brain snatchers on the move again: using your children as billboards

Continuing on the advertising theme, we have another answer to my perennial rhetorical question: Is there any space that isn't covered in advertising these days?

This time I also ask a related question. How does the US government help support small businesses? By spending trillions on war and pennies on education. From the Boston Globe:
Ads for cigarettes and liquor won't make the cut.

But ads for local ice cream shops or hair salons could soon be appearing on permission slips, class calendars, and school notices sent home with Peabody elementary school students after a unanimous School Committee vote this week.

The novel plan to sell ad space on school communications marks the latest twist in how commercialization of schools — from the sale of billboard space to ads on buses — is generating cash in lean times.

The ads, possibly the first of their kind in Massachusetts, "will have to be age-appropriate, but we’re thinking about ads from local pizza and ice cream shops, dance and karate schools, maybe from a florist or a college," said Superintendent C. Milton Burnett. The initial program aims to earn at most $24,000.


redsock said...

And this totally fucked up plan will bring in, at most, $24,000?!?!!?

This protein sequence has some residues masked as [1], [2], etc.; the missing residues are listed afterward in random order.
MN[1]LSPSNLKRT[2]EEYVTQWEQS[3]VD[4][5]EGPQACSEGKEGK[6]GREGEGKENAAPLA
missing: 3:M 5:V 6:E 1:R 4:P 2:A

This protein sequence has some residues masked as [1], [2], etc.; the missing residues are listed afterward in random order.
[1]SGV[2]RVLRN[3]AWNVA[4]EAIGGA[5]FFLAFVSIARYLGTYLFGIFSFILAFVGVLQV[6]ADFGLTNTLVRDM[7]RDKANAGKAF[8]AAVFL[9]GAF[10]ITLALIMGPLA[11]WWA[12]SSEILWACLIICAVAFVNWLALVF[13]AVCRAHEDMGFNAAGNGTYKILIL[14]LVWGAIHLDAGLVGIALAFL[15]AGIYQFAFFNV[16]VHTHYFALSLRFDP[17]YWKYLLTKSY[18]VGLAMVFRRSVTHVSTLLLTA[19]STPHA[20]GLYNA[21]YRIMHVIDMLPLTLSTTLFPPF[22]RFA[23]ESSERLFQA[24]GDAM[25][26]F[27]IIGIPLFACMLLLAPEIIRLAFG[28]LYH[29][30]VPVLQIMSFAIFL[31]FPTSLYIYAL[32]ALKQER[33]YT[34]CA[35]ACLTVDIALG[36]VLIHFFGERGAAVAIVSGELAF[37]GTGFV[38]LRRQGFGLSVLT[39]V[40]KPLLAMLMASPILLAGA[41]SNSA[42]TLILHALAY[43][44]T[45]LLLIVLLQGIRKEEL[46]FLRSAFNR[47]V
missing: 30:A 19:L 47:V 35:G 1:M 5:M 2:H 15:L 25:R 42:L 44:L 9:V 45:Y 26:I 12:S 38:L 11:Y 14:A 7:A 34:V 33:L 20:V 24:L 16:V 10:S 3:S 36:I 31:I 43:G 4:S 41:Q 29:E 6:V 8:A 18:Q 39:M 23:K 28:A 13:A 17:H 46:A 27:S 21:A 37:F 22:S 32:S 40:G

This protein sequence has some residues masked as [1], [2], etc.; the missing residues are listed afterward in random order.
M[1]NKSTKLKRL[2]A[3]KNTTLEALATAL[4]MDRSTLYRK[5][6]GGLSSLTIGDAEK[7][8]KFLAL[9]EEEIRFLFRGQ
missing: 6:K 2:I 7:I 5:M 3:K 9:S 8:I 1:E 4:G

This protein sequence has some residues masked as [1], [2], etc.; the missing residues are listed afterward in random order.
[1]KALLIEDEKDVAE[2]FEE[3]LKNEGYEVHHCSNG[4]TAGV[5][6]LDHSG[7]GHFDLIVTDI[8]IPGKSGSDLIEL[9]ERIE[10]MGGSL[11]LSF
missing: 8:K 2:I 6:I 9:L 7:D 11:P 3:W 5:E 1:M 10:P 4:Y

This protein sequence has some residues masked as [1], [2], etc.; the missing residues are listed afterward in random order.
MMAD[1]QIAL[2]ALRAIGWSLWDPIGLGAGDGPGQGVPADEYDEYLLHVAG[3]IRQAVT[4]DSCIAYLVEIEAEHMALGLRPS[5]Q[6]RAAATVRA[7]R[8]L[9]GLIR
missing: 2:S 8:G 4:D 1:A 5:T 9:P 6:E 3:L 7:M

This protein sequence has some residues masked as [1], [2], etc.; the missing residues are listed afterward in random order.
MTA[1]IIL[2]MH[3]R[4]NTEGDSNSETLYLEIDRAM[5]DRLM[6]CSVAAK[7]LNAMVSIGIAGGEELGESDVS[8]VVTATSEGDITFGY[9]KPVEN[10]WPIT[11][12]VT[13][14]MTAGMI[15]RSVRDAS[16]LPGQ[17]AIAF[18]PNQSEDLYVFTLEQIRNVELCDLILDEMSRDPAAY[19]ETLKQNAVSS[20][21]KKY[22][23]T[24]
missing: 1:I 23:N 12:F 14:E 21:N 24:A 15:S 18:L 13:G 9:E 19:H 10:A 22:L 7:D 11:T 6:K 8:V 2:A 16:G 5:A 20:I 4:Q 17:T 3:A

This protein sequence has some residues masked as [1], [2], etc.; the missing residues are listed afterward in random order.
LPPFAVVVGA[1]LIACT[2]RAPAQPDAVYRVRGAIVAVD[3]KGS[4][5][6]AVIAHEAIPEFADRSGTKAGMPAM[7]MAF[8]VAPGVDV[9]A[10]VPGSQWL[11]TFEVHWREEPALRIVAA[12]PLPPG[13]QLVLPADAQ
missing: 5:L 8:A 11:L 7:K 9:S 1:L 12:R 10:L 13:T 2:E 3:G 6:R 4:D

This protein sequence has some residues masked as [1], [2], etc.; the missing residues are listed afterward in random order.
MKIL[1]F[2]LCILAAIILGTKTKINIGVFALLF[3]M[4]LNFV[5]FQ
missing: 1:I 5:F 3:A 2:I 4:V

On the other hand, that will pay the annual salary of two teachers.

redsock said...

This money-raising measure could be topped with what the US spends in Iraq and Afghanistan in six seconds.

(Info, based on Feb. 2008 figures, here. And this is money being spent on only those two wars. At the moment, the US is conducting military operations with "special forces" in approximately 73 other countries.)

John F said...

I have a wooden ruler from the 1950s with a Coke ad printed on it. My great aunt, a retired teacher, gave it to me. She told me stuff like that was sent to schools for free at the time.

I've also seen a world map from the same period, hanging in an old classroom. Each major ocean had a different Cadbury's chocolate bar printed on it.

Corporations have been targeting children for a long time. What's new and disturbing is that the school in this story seems to be actively selling ad space. So, is there a vice-principal in charge of ad sales? Does he wear a Herb Tarleck-style plaid suit?

L-girl said...

There's no doubt corporations have been targetting children for a long time. When I was a child, the ads on Saturday morning cartoons for unhealthy children's cereal were so ubiquitous that children's advocacy groups forced the cereal manufacturers to add nutritional value to the creals and forced the networks to add educational material in those time slots. Ads geared at young people is an enormous business.

I personally never saw ads on anything in school, as you're describing with the ruler or map. We only saw the company's name that made the ruler or map.

I do think there is a substantial difference between the occasional product distribution and schools being so starved for revenue that they sell ad space. Not that the Coke ruler or Cadbury map were good, but I'm guessing they were more incidental - and not part of a privatization scheme.